Other allies in Asia will seek similar treatment, now that Taiwan got it.  Notably, South Korea will now push (for reasons of prestige and regional competition) for an identical provision in its agreement since Japan and Taiwan now have it.

On ENR

The Taiwan agreement contains a fairly clear prohibition on any enrichment and reprocessing (ENR) activities in Taiwan, subject to certain conditions that cover routine things like post-irradiation examinations (PIEs) of material and etc.  Defined term (T) of Article 1 includes a new term, and definition, to wit, “(T) ‘Sensitive nuclear facility’ means any facility designed or used primarily for uranium enrichment, reprocessing of nuclear fuel, heavy water production, or fabrication of nuclear fuel containing plutonium[.]”  Taiwan shall not have these as Article 7 makes it plain that:

TECRO….shall not possess sensitive nuclear facilities or otherwise engage in activities related to the enrichment or reprocessing of material or to the alteration in form or content (except by irradiation or further irradiation or, if agreed by the Parties, post-irradiation examination or spent fuel stabilization) of plutonium, uranium-233, high enriched uranium or irradiated source material or special flssionable material.

Section 3 of the Agreed Minute also appears to make clear that retransfers of U.S. material from Taiwan to other locations require case-by-case consent.

What happens to Taiwan’s spent fuel?  France, inter alia.  Paragraph (a) of Section 3 of the Agreed Minute to the agreement states that:

The Parties agree that irradiated source material or special fissionable material subject to Article 5 and Article 6 of the Agreement may be transferred from the territory of the authorities represented by TECRO to France, or other countries or destinations as may be agreed upon in writing by the Parties for storage and reprocessing.  All such transfers described in this paragraph a. of Section 3 shall be in compliance with the policies, laws, and regulations of the recipient country or destination, including any requirement that indicates a provisional period for the receipt and treatment of such irradiated source material or special fissionable material or that the waste produced as a result of the reprocessing be returned to the territory of the authorities represented by TECRO.

Fuel Supply Commitment

Article 2 contains a relatively unconditional commitment from the United States to TECRO that it will cooperate in “Promotion of the establishment of a reliable source of nuclear fuel for future civil nuclear reactors deployed within the territory of the authorities represented by TECRO[.]”  It might have made sense to tie this commitment to other provisions regarding nonproliferation; reading it as a piece of the whole however, a question arises whether we are committed thusly for a very long time.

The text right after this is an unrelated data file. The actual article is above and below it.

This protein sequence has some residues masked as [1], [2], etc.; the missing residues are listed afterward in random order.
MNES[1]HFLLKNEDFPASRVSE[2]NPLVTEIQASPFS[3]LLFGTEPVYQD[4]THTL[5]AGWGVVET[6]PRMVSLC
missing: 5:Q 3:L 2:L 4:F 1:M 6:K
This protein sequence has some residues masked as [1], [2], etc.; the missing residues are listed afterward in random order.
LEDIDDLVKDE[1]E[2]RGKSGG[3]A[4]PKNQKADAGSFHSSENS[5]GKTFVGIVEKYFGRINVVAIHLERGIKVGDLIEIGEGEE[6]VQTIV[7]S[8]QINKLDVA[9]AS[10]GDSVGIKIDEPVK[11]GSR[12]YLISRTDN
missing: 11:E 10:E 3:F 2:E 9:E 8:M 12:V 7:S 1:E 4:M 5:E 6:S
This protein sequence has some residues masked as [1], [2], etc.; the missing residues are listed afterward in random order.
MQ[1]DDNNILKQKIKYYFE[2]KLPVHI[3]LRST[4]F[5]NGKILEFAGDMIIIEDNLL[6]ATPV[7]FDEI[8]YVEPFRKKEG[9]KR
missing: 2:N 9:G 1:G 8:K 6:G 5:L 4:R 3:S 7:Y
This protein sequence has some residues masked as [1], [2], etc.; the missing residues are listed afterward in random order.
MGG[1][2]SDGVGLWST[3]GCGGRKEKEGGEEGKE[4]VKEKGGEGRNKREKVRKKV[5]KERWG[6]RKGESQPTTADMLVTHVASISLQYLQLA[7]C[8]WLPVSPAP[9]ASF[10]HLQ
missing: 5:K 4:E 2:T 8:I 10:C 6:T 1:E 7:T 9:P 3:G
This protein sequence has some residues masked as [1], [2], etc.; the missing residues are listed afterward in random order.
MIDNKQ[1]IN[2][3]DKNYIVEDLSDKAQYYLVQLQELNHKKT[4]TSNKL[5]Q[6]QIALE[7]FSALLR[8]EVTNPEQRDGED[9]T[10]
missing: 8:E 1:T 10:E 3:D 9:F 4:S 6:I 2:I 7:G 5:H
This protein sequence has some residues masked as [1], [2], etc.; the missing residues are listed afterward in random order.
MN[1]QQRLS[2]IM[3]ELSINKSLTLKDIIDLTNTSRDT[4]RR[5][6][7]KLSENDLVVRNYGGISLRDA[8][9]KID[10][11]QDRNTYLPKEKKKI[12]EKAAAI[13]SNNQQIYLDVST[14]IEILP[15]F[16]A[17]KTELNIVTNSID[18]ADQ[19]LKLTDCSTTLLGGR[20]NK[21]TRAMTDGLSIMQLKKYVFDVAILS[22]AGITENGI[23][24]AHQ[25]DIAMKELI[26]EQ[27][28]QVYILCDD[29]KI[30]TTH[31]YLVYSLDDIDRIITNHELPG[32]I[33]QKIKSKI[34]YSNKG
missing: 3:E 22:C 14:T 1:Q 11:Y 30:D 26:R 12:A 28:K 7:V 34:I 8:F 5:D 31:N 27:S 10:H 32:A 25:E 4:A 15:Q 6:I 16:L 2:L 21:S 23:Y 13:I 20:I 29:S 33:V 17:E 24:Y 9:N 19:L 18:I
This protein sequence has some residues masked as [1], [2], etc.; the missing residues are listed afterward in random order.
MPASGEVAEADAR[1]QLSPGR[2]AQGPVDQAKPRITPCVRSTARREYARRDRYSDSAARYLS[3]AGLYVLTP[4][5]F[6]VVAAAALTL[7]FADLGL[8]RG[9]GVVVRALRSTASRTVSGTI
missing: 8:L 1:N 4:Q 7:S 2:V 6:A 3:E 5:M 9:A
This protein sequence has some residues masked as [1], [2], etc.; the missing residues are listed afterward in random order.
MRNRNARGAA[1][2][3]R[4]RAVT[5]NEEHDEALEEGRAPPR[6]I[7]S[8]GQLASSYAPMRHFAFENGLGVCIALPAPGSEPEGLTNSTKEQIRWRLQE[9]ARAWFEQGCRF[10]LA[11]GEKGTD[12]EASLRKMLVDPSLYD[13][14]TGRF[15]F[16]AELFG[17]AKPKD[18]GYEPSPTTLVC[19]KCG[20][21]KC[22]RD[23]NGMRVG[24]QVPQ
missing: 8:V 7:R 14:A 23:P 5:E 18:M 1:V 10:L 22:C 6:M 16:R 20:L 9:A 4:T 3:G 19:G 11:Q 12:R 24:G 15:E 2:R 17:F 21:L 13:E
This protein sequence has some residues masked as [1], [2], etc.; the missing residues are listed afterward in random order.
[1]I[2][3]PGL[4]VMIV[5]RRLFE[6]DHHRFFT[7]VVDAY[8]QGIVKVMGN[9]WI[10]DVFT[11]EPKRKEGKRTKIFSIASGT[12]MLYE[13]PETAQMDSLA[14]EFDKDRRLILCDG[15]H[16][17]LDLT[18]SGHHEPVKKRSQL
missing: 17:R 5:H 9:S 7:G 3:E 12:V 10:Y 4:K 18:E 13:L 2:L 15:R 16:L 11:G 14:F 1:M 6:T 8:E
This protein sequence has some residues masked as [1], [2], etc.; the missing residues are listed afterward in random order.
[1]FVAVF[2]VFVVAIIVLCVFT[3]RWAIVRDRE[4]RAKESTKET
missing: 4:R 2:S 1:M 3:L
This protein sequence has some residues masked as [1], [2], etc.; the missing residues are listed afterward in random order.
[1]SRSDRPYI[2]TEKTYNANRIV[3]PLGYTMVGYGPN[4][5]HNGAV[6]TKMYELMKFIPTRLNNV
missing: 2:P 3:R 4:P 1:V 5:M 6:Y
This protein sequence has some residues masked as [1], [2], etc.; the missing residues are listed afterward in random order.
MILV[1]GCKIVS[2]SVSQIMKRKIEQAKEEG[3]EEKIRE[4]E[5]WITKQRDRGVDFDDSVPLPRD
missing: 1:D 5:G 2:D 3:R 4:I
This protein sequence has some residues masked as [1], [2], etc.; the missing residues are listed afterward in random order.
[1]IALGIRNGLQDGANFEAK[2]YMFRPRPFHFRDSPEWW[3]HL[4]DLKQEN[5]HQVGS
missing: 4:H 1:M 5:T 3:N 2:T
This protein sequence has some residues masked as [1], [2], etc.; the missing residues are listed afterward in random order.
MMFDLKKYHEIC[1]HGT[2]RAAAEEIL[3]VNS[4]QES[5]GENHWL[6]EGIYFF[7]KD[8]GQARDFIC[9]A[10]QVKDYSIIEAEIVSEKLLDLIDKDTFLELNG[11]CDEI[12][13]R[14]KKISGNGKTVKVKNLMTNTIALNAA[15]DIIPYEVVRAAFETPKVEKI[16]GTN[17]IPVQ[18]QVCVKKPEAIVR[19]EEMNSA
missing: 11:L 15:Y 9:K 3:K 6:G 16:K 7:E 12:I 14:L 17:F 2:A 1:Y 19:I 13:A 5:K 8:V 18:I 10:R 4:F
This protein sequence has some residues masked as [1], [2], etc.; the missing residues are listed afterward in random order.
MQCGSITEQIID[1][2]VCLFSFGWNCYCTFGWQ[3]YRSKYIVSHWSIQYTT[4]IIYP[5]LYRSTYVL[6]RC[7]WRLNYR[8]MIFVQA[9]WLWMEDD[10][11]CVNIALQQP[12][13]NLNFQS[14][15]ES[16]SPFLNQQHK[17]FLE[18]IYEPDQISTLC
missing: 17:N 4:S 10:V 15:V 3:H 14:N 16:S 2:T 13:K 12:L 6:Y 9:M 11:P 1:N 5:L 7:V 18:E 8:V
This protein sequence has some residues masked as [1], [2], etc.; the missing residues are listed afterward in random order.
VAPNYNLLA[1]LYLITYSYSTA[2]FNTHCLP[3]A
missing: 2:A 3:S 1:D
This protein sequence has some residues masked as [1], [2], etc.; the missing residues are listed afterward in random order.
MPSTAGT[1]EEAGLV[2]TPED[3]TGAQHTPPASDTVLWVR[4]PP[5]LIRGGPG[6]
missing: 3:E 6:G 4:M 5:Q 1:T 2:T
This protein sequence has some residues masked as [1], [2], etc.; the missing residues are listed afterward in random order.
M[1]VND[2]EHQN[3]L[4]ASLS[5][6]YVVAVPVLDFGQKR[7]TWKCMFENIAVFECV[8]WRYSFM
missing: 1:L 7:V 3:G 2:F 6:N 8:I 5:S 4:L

Weighing the Issues

On balance, despite the fact that the Taiwan agreement could be read as a limitation on Congressional power, it is still a good agreement.  As you can read it, there is a long enumeration of things related to fuel-cycle nonproliferation contained in it (Articles 2 and 3).

It’s version of the Gold Standard passes the test imposed by many nonproliferation advocates.  No transfers of sensitive nuclear technology nor of restricted data are included (humor aside, we never would).

However, we now have several items in play.  Discretely, issues arise combining the questions related to ENR under US 123 agreements and the role Congress has in policy concerning peaceful nuclear cooperation agreements, generally.  Is it a reward to Taiwan for adopting the Gold Standard that its agreement has an indefinite duration?  Certainly that did not and could not apply to Japan, which has indefinite duration and broad consent rights involving U.S. material in Japan.  Would it a be reward for South Korea if it sticks to the 1992 commitments it made on ENR?  Regarding Vietnam, does it get an indefinite agreement even though it did not agree to the Gold Standard?